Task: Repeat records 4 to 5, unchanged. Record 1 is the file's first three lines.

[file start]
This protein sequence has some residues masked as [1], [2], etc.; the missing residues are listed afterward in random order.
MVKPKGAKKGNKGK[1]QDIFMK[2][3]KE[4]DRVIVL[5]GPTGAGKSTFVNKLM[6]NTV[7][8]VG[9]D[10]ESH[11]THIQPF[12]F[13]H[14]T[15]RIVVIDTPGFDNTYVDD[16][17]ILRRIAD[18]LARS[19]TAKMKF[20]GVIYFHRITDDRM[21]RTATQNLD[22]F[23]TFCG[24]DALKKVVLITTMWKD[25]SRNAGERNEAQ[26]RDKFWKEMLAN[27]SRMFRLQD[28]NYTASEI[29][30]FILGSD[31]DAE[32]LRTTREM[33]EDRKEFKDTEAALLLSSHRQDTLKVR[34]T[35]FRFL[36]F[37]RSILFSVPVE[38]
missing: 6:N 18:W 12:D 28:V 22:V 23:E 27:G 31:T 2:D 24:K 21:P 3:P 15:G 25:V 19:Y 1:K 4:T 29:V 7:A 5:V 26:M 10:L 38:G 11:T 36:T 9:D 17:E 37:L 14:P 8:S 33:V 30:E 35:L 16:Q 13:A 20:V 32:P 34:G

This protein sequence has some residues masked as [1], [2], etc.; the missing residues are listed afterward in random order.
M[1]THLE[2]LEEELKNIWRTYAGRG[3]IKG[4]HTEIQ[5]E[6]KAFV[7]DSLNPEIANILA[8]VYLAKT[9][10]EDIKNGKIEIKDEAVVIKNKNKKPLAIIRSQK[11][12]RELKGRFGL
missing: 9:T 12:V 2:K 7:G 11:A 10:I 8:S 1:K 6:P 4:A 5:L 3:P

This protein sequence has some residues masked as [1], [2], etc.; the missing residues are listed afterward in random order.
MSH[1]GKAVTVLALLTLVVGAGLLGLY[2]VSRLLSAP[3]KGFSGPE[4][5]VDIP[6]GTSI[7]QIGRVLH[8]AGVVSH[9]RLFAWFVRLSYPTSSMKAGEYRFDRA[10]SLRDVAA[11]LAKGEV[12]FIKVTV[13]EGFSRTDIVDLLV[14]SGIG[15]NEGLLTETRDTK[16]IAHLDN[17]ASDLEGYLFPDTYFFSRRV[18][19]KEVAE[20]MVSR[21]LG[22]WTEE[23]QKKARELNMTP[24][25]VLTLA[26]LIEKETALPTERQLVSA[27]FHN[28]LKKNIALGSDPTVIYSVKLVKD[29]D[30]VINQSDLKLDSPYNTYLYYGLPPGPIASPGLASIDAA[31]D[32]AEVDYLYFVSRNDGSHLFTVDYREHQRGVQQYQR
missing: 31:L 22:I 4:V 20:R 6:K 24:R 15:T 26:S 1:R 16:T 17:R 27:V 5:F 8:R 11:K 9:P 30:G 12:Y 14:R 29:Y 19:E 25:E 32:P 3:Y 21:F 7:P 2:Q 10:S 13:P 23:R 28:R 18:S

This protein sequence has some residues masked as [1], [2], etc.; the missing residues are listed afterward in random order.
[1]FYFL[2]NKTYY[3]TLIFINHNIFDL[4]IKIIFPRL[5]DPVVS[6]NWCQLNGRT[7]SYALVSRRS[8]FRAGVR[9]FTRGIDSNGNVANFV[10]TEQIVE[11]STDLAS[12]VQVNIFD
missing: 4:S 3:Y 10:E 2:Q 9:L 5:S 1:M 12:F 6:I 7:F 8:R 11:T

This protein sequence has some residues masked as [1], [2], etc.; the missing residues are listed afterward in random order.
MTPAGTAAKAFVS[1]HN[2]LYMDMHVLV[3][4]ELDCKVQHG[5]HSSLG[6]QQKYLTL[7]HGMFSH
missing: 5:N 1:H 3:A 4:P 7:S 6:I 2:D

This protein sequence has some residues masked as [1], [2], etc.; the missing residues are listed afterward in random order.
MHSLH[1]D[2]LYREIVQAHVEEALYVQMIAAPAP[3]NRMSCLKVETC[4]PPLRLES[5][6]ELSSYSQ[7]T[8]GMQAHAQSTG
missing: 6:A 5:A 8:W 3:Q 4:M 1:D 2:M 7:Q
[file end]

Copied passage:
This protein sequence has some residues masked as [1], [2], etc.; the missing residues are listed afterward in random order.
[1]FYFL[2]NKTYY[3]TLIFINHNIFDL[4]IKIIFPRL[5]DPVVS[6]NWCQLNGRT[7]SYALVSRRS[8]FRAGVR[9]FTRGIDSNGNVANFV[10]TEQIVE[11]STDLAS[12]VQVNIFD
missing: 4:S 3:Y 10:E 2:Q 9:L 5:S 1:M 12:F 6:I 7:F 8:R 11:T

This protein sequence has some residues masked as [1], [2], etc.; the missing residues are listed afterward in random order.
MTPAGTAAKAFVS[1]HN[2]LYMDMHVLV[3][4]ELDCKVQHG[5]HSSLG[6]QQKYLTL[7]HGMFSH
missing: 5:N 1:H 3:A 4:P 7:S 6:I 2:D